Most camp aficionados spend too much time deciding whether or not each little cultural artifact fails or succeeds as camp to actually enjoy the ride. Being one of them, I'd rather spend time defining the three films Warner Home Video has deemed "cult camp classics" of the "terrorized travelers" variety than defending them (all three are predictably dire as movies). I hardly feel I have to make the effort, though, as this third volume already seems the least likely to qualify as camp of the four boxes (the others cover the stalwart camp subgenres of sword-and-sandal epics, atomic age sci-fi, and women-in-peril melodramas). Still, one of the tenets of camp is that it can come from the most unlikely of places.
Kicking off the set, Charlton Heston is hardly an unlikely camp headliner, especially when it comes to the 1970s disaster-movie craze. Aside from sharing screen space with the crossed eyes of Karen Black in Airport 1975, he also contended with Ava Gardner's lopsided, living-on-the-fault-line cleavage in Earthquake. In Skyjacked, Heston, smartly trying to remain a confirmed bachelor, plays a pentagon-jawed pilot flying a packed jetliner to the shit-kicking town of Minneapolis. Because coach passengers obviously mean jack shit, the film's exposition roves from seat to seat in the first-class section so that each character can bemoan the tragic fact that they are en route to Minneapolis. Even the senator played by Walter Pidgeon seems bummed out about it. One character, a war veteran played by James Brolin, even drinks himself unto belligerence (off "Roosevelt" Grier's hooch) and starts writing threats all over the plane in lipstick to avoid having to touch down at MSP. After he pulls a grenade, Heston and his cockpit crew decide to skip Minneapolis and take him to Anchorage. A reasonable turn of events, one reasons, until Brolin continues to knock heads and demands Heston refuel and take them all to Moscow. Is it camp? Sure, Brolin plays crazy only one shade less broadly than would require him to smear that lipstick all over his nipples, and it eventually turns out that Heston still can't keep his pants on (a flashback reveals he's diddling that one stewardess who is a dead ringer for Cloris Leachman). But director John Guillermin (who helmed all but the exciting scenes of Irwin Allen's The Towering Inferno) blows it by actually editing his action sequences with the TV-movie equivalent of brio. Skyjacked isn't even as camp as the hopelessly square Airport it's so clearly emulating.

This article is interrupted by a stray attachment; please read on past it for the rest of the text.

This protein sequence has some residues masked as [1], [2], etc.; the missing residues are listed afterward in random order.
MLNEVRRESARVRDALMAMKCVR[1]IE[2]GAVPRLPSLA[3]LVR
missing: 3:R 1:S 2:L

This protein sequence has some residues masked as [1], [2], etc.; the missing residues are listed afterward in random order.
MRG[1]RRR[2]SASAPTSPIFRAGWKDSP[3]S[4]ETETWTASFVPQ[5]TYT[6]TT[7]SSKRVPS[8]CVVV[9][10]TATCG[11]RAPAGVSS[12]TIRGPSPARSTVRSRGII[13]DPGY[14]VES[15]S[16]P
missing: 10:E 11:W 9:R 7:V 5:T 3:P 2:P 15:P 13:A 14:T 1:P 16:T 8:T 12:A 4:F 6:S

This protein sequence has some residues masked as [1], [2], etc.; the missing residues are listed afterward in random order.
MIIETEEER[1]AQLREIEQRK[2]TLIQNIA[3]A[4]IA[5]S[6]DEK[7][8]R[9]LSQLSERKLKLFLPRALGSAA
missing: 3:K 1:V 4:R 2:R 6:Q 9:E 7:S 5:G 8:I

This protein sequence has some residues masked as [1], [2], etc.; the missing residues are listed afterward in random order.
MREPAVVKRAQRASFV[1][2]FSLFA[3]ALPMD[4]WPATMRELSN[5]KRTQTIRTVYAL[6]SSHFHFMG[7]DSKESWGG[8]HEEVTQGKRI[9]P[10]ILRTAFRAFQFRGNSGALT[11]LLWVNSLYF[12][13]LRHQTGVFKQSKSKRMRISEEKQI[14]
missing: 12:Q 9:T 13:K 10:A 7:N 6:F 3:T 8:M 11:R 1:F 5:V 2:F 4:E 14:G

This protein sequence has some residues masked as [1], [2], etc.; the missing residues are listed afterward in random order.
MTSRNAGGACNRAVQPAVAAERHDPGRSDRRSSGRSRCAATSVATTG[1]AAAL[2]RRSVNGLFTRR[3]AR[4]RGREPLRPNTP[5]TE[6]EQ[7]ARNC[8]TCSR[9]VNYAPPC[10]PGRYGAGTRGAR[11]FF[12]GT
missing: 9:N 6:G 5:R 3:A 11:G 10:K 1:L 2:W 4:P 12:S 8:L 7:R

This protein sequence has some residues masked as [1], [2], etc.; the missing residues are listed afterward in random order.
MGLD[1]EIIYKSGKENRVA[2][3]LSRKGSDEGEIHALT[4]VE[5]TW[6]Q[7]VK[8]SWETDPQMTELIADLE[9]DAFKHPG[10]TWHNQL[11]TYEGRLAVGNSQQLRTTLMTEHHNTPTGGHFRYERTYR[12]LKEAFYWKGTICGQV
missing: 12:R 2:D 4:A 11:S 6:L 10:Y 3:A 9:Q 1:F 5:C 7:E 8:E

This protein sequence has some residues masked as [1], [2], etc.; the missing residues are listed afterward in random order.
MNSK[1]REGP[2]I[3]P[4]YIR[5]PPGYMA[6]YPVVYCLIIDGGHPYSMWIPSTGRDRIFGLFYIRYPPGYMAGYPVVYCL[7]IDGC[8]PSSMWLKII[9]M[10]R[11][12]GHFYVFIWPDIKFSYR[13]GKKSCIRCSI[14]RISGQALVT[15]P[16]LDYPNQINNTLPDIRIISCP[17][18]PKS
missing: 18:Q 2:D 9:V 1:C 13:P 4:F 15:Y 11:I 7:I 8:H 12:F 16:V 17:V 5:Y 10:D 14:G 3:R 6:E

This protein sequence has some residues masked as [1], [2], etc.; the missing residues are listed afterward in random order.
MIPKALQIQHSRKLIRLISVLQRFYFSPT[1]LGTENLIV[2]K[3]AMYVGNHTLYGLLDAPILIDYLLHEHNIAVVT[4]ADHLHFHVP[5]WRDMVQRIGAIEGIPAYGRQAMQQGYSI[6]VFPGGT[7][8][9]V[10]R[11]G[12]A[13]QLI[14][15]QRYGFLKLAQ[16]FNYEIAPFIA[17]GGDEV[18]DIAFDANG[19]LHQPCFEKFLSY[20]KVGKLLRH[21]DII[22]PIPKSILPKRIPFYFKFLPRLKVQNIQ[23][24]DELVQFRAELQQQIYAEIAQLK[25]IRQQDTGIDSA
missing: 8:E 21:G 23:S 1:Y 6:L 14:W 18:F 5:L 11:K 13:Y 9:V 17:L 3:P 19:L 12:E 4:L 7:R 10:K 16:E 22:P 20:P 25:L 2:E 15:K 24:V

Hot Rods To Hell begins on an encouraging note. It's late December and paterfamilias Dana Andrews is on his way home from a business trip when he decides to give his family a call. Though it's a miracle they can hear him at all what with all the Christmas muzak blaring from their stereo system, they each take turns telling him what he still needs to buy for them to keep the season bright. Of particular note is the sexy teenage daughter's request for a pink satin teddy with removable crotch. (She's sick of boys having to tear holes in those old flannel pants Andrews suggests she stick with.) Even more promisingly, Andrews's wife is played by Jeanne Crain, over-emoting with such commitment you can practically annotate the inner workings of her respiratory system. Even better, Andrews gets run off the road a few minutes later and spends Christmas in the hospital and New Year's in a truss, suddenly acting like the family paterfamilias grande. A friend suggests they move away from the big city and try to restart their lives in the quiet countryside. He sells them a motel out in the middle of the desert, requiring Andrews not just to regain his shattered confidence behind the wheel, but also to do so among drag-racing, chicken-daring, hot-rodding teens with nothing better to do than smear each other all over the pavement. Is it camp? Basically not. Tanned teens with big pouty lips were a dime a dozen this late in the game. And though the acting chops of both Andrews (eternally sweaty) and Crain (convulsing on oxygen) keep the film at a fevered pitch, they never manage to drive Hot Rods To Hell across the dividing lines between Boring Bad and Camp Bad. At least not until a frustrated Andrews decides to spank the boys' little red car with an iron jack.